By Tony Evans
(Pluto Press) Argues that globalization weakens often held assumptions in regards to the improvement and implementation of human rights, pointing out that because the price of the industry grows, the price of human rights decreases. Stresses that the political economic system offers how you can alert society of hazards, if human rights are taken heavily. Hardcover, softcover additionally to be had.
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Additional resources for The Politics of Human Rights: A Global Perspective (Human Security in the Global Economy)
In recent years a branch of theory closely related to international society theory has received wide interest (Evans & Wilson 1992). Manifestations of international cooperation are characterized as international regimes, understood as sets of principles, norms, rules and decision-making procedures accepted by states as a guide for international action in a given issue-area of international relations (Krasner 1983). Although theorists argue that international regimes are best understood as institutions, and are therefore concerned with the customs and habits found in social life, they are often closely associated with international organizations charged with the task of overseeing the conduct of states in relation to their obligations under international law.
This privileged position allows the hegemon to promote its moral preferences as value-free, neutral, impartial and objective: as ‘common-sense’ values that serve the interests of all states and peoples, not merely those of the hegemon (Gramsci 1996). As argued in Chapter 1, according to Realists, ‘hegemonic logic’ determines that even issues that pay no respect to territorial boundaries, like human rights and environmental degradation, must be subordinated to the interests of the hegemon. The enduring and unchanging quality of the Realists’ world of international relations, which emphasizes power, self-interest and anarchy, raises important questions about existing forms of cooperation and rule-governed behaviours that, at first sight, appear to deny the self-seeking activities of states.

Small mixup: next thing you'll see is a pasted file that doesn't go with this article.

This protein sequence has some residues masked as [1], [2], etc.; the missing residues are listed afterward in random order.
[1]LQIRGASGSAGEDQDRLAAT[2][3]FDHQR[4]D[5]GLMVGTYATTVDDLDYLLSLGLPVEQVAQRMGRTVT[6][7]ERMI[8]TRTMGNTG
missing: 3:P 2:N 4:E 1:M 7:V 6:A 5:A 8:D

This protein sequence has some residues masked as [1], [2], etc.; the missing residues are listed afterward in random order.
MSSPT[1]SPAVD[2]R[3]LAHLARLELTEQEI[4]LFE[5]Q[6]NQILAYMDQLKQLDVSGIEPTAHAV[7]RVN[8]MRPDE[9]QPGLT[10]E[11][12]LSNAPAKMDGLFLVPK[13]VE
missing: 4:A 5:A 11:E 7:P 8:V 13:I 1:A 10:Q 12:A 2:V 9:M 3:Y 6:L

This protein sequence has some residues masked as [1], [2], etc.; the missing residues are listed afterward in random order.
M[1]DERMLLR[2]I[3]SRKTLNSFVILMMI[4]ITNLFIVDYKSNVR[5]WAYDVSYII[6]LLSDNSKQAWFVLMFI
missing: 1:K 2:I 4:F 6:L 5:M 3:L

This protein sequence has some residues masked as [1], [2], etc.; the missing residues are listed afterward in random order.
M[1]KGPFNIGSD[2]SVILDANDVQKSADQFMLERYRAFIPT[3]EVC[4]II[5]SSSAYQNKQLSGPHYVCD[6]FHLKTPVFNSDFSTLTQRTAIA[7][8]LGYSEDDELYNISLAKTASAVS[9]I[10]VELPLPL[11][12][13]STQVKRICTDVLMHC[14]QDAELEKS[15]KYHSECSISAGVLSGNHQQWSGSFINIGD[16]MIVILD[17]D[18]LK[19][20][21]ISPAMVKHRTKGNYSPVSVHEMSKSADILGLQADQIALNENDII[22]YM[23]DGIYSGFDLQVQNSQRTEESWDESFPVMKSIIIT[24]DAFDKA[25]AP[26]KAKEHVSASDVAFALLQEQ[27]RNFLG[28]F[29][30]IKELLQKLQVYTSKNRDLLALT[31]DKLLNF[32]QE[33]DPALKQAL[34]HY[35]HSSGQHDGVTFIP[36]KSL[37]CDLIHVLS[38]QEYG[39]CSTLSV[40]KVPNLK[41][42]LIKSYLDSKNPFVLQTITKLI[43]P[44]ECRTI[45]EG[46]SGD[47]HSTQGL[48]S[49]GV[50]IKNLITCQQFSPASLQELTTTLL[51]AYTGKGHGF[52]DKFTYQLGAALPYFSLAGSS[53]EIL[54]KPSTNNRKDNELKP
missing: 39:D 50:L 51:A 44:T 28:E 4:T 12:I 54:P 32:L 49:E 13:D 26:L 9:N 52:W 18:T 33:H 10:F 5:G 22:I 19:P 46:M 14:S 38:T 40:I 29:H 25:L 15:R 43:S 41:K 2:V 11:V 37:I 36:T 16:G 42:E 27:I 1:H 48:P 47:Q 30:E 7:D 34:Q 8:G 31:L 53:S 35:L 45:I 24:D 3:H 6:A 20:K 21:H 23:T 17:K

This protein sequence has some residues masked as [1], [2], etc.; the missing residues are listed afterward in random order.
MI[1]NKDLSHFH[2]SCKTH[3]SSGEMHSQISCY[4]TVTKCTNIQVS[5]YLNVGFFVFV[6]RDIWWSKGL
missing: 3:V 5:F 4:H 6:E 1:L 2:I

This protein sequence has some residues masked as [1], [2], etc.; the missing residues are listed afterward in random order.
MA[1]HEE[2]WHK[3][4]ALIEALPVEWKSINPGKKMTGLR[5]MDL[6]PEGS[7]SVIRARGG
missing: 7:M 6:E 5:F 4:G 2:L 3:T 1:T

The model promotes states and not individuals, governments not persons, order not rights, compliance not justice. It insists that rulers be permitted to exercise whatever amount of coercion is necessary to politically control their subjects. (Tes´on 1992: 101) One further assumption made by proponents of international society should also be mentioned. This argument asserts that human rights issues are now so high on the international political agenda that no state can afford to ignore questions of rights in its foreign policy.